A mob story about finding inner peace.
Written by Gregory Patrick Travers
The glaring sun beat down on a dry patch of grass right next to the old, abandoned railroad. The area was silent, with the exception of the warm breeze breathing through the long, brittle blades of grass that swayed in unison. This forgotten industrial block had been abandoned for close to a decade now, rarely seeing any visitors besides your usual tramps and vagabonds looking for a dry place to sleep. But today, a lone coyote weaved through the grass patch, hot on the scent of dead flesh. He had followed his snout for hours and he was close now. The four-legged traveler’s heart raced with anticipation, eyes darting back and forth, his wet nose fluttering violently, his tongue wagging heavily with each breath.
The coyote stood at the top of the hill, looking down at four black town cars parked in the parking lot of the old abandoned factory. The sun beamed off the chrome lining around the tinted windows. The scent originated from the trunk compartment. From the trunk compartment of all of them. The coyote wiggled his nose. No. Just three of them. His tail wagging, the four-legged traveler raced down the hill, kicking up dirt clouds as he went. Once at the foot of the hill, he pawed at the first town car… but it was no use. It was locked shut. The delicious meat was trapped in there. He let out a soft whimper and tried his luck at the second car, and then the third. All of them were locked shut. The coyote somberly realized that he was wasting his time and decided it would be a better idea to head back into the bush before the humans that owned those town cars returned. He could smell them. They were in the factory…they were predators.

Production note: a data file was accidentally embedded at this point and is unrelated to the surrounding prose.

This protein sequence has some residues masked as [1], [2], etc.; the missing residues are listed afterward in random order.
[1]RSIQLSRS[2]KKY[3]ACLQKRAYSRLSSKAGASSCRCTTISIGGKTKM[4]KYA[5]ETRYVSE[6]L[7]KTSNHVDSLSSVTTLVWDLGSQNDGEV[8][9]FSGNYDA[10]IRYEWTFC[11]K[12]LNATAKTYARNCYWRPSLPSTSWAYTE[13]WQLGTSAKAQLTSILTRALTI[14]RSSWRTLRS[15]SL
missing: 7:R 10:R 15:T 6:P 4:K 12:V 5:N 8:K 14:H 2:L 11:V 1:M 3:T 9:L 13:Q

Four men in suits sat around a long table dead in the center of the old, abandoned factory. Each of them was impeccably dressed and well-jeweled. But despite their fashion and riches, these were not what you would call happy men. These were tough men. Vicious men. The empty space around them echoed every clink of a Rolex, every face scratch, every shift in a seat.
Donny JeBroni sat at the head of the table. He was the eldest of the four and the head of the crime syndicate. After taking a sip of his water, he placed the slender glass down on the table and dabbed the bead of sweat sinking down his bald head with a napkin. His took his time, cleared his throat and said, “Welcome and respect to the three families from the east, west, and south, for coming to this monthly congregation. As we all remember, at last month’s meeting I swore vengeance on my enemy, Joey Twinkle Toes. I am happy to announce, as of last Thursday, Joey Twinkle Toes has been whacked.”